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    Hey Mighties! My boyfriend has just started streaming and is looking for followers and viewers. He find's video game a form of self care for him and some people find it a form of self care to watch or get ideas for games to play or information. He plays a variety of games from LOL, POE & more. If you want to help him out please visit Twitch and his handle is Vexsanity. #selfcare #VideoGames #MentalHealth

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    Community Voices

    Animal Crossing for Anxiety

    <p>Animal Crossing for <a href="https://themighty.com/topic/anxiety/?label=Anxiety" class="tm-embed-link  tm-autolink health-map" data-id="5b23ce5f00553f33fe98d1b4" data-name="Anxiety" title="Anxiety" target="_blank">Anxiety</a></p>
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    Dylan P
    Dylan P @dylnmryjn
    contributor

    How Video Games Revealed My Childhood Trauma Behaviors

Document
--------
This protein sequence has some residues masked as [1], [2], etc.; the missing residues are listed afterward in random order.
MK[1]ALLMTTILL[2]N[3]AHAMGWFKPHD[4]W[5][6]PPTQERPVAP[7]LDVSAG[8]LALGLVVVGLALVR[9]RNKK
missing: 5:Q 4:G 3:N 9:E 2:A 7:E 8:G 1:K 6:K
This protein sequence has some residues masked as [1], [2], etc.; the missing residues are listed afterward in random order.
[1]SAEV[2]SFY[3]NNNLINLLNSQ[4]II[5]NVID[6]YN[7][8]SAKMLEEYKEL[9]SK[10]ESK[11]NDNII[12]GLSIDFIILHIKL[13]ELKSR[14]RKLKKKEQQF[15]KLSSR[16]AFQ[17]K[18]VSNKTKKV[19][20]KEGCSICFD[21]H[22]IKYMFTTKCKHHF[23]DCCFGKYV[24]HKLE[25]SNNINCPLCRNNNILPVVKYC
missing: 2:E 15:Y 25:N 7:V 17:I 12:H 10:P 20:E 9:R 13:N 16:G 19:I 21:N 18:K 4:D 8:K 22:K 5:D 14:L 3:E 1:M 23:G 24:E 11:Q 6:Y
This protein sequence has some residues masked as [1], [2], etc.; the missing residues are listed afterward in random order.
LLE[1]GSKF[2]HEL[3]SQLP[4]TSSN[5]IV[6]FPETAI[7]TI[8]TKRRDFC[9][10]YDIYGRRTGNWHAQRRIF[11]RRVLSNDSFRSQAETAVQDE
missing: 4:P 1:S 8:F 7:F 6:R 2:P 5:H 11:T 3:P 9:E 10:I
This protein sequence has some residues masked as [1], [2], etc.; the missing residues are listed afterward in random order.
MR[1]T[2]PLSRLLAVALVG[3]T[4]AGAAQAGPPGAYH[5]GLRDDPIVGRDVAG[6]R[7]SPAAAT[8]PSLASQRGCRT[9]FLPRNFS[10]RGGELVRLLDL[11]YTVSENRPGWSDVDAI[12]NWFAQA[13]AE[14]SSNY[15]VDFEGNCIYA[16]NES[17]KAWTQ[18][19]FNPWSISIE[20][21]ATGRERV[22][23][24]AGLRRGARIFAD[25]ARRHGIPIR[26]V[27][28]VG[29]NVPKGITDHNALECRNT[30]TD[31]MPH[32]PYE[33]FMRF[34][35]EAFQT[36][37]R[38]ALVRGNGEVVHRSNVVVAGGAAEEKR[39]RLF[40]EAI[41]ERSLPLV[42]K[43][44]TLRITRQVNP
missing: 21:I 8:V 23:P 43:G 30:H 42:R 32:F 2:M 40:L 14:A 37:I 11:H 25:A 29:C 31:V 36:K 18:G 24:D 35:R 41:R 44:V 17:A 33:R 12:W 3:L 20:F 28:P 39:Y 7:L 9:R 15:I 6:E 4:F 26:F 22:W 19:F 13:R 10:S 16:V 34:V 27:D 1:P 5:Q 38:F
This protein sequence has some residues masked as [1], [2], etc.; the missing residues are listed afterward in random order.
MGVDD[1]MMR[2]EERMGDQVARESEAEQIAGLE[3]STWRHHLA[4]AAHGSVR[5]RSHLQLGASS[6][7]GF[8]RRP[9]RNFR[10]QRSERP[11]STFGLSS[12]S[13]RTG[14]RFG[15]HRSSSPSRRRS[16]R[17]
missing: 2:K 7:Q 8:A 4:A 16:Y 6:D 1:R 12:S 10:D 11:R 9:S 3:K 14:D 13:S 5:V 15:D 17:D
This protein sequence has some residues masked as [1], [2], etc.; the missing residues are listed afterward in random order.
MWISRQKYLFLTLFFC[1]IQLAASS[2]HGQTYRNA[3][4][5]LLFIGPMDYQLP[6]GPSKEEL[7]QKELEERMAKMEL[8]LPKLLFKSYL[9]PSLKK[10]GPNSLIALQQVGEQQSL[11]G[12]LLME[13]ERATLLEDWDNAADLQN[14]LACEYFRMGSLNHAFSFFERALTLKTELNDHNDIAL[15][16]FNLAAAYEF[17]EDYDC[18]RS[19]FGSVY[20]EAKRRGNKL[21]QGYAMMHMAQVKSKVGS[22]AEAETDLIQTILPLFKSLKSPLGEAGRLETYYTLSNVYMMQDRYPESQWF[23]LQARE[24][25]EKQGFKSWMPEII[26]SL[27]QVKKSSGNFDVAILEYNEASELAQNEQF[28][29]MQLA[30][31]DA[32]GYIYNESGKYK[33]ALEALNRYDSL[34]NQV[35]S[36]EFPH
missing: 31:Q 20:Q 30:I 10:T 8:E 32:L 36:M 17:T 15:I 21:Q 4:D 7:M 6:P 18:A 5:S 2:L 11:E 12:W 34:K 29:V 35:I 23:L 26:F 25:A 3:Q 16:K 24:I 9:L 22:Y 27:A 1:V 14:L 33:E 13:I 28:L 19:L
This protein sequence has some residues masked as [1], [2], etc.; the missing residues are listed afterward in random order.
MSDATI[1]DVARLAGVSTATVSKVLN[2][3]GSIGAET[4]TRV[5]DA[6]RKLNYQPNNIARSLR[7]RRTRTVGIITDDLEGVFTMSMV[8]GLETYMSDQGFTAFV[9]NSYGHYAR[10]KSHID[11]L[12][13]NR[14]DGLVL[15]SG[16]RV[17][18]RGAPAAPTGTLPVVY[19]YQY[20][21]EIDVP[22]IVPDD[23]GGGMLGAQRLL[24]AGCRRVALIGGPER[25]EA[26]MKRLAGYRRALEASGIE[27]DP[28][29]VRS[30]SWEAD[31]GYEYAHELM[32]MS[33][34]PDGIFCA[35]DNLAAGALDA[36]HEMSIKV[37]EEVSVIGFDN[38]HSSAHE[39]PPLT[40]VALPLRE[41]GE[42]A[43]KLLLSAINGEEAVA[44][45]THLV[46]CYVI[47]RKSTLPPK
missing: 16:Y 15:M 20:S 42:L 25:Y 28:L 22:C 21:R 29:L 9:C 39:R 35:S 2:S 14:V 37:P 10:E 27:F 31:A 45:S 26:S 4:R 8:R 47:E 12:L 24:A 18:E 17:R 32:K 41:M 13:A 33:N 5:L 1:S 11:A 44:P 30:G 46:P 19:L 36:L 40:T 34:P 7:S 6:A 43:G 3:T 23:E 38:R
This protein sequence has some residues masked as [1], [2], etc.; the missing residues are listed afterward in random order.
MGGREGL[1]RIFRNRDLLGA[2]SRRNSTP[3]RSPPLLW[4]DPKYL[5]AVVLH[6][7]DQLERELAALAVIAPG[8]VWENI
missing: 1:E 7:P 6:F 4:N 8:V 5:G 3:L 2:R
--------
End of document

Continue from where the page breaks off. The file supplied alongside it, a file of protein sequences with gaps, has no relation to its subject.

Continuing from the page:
I didn’t grow up playing video games and I had no real interest in spending my downtime doing so … until my chronic illnesses restricted my movements to my bed. While spending days and eventually months in bed, my roommate helped me find games I liked and felt capable of playing. Through this continued process, I accidentally exposed some trauma symptoms I hadn’t yet addressed. At first, it felt very difficult to find games I might like, as I didn’t like cooperative games, nor did I like time limits or other high-stress components. However, I did find a genre of games I seem to love: simulations. My favorite games have been “Civilization” (simulating growing a civilization), “The Sims” (simulating a person’s life), “SimCity” (simulating managing a city) and “Minecraft” (simulating exploring). These are my favorite games because they offer me what I didn’t have during my traumatic childhood: a sense of control. Though there is uncertainty and risk elements in all of these games, I tend to play them with those elements set as low as I am allowed. These are my safe games, which I can play to relax, unwind or distract myself from overwhelming emotions. Learning this has given me a helpful tool to cope with distress, and informed me of how deeply I feel this need for control in my life. Since then, I have tried other games which test my ability to cope with uncertainty, failure and adaptation. In the “real” world, I have held this false belief that because I am generally overprepared and able to adapt to adversity, I am equipped to cope with uncertainty. Though my traumatic experiences taught me to mentally anticipate for every possible outcome, and how to drop my needs at a moment’s notice, I do not have the emotional stability, the resilience or the amount of self-compassion required to cope with risking failure. This is a hard truth to swallow. It’s been embarrassing at times, learning these lessons. More than once I have cried in frustration because I cannot see my way out of a problem, or because I know I will fail and need to start again. More than once my kind roommates have helped me problem solve through my tears, understanding I am not overreacting to a video game, but rather working on unlearning trauma-based behaviors. I hate being vulnerable. I hate to cry in front of people, I hate to struggle in front of people. I have spent the majority of my life hiding away to avoid being witnessed in a vulnerable position. Playing certain video games is teaching me that it’s OK to struggle. It’s OK to try and fail, and try and fail again. It’s OK to do these things in front of other people. It’s OK to learn through failure, rather than trying to know everything first. These are statements I have told myself before, but now I know I have a lot more work to do before I believe them.